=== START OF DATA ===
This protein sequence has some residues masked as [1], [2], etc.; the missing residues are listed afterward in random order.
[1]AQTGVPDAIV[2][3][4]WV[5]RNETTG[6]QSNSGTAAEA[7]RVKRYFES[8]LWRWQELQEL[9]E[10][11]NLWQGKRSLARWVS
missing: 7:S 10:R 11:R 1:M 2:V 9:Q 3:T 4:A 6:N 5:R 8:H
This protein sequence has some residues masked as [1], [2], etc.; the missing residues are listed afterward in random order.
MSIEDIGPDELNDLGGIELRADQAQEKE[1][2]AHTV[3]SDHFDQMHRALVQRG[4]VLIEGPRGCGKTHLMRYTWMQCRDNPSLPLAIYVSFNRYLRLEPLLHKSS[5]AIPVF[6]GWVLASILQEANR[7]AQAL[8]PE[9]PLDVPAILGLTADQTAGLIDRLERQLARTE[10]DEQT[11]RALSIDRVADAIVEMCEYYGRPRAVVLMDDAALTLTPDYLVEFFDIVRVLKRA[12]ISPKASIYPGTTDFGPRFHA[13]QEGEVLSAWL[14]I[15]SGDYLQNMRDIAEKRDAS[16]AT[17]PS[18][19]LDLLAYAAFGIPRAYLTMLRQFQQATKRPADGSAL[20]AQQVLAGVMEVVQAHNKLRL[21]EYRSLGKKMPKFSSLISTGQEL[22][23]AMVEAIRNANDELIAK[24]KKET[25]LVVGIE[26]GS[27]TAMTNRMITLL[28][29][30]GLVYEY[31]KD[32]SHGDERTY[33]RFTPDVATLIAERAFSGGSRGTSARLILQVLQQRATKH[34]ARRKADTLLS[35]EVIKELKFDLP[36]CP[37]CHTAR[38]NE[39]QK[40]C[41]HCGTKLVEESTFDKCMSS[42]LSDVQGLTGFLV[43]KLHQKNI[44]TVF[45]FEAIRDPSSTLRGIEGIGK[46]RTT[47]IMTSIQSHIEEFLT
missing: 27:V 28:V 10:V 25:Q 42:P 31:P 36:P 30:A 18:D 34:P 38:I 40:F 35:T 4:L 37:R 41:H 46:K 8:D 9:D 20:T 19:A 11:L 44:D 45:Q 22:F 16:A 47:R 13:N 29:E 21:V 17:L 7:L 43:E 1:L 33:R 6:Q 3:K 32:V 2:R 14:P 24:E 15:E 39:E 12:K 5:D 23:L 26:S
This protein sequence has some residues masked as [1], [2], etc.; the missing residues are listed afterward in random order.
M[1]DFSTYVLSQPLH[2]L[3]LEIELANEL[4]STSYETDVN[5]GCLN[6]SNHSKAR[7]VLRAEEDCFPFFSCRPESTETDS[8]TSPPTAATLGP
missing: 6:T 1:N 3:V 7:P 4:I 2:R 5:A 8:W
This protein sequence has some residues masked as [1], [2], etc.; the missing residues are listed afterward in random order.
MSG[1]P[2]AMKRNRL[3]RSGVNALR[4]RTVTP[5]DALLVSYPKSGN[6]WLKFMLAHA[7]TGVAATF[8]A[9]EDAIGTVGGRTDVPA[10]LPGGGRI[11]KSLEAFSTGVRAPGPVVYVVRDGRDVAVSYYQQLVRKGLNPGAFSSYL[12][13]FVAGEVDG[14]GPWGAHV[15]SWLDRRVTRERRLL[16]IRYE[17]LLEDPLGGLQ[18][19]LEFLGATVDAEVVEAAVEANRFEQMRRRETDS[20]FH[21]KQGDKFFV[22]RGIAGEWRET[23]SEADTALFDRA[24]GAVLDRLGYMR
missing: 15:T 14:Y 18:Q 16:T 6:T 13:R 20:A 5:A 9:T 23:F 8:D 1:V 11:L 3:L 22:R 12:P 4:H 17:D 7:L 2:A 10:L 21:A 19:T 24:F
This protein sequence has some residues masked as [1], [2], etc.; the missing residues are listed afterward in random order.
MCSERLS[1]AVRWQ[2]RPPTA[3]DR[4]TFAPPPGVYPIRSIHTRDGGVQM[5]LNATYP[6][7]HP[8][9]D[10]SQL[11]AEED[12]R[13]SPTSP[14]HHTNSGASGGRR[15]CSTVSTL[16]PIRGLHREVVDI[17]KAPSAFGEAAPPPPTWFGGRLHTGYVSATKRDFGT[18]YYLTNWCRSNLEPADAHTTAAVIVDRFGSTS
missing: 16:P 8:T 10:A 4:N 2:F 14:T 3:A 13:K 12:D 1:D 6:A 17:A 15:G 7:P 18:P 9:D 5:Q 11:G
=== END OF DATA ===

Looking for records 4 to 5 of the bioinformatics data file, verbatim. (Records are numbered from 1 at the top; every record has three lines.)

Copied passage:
This protein sequence has some residues masked as [1], [2], etc.; the missing residues are listed afterward in random order.
MSG[1]P[2]AMKRNRL[3]RSGVNALR[4]RTVTP[5]DALLVSYPKSGN[6]WLKFMLAHA[7]TGVAATF[8]A[9]EDAIGTVGGRTDVPA[10]LPGGGRI[11]KSLEAFSTGVRAPGPVVYVVRDGRDVAVSYYQQLVRKGLNPGAFSSYL[12][13]FVAGEVDG[14]GPWGAHV[15]SWLDRRVTRERRLL[16]IRYE[17]LLEDPLGGLQ[18][19]LEFLGATVDAEVVEAAVEANRFEQMRRRETDS[20]FH[21]KQGDKFFV[22]RGIAGEWRET[23]SEADTALFDRA[24]GAVLDRLGYMR
missing: 15:T 14:Y 18:Q 16:T 6:T 13:R 20:A 5:A 9:T 23:F 8:D 1:V 11:L 3:L 22:R 12:P 4:H 17:D 7:L 2:A 10:L 21:A 19:T 24:F
This protein sequence has some residues masked as [1], [2], etc.; the missing residues are listed afterward in random order.
MCSERLS[1]AVRWQ[2]RPPTA[3]DR[4]TFAPPPGVYPIRSIHTRDGGVQM[5]LNATYP[6][7]HP[8][9]D[10]SQL[11]AEED[12]R[13]SPTSP[14]HHTNSGASGGRR[15]CSTVSTL[16]PIRGLHREVVDI[17]KAPSAFGEAAPPPPTWFGGRLHTGYVSATKRDFGT[18]YYLTNWCRSNLEPADAHTTAAVIVDRFGSTS
missing: 16:P 8:T 10:A 4:N 2:F 14:T 3:A 13:K 12:D 1:D 6:A 17:A 15:G 7:P 18:P 9:D 5:Q 11:G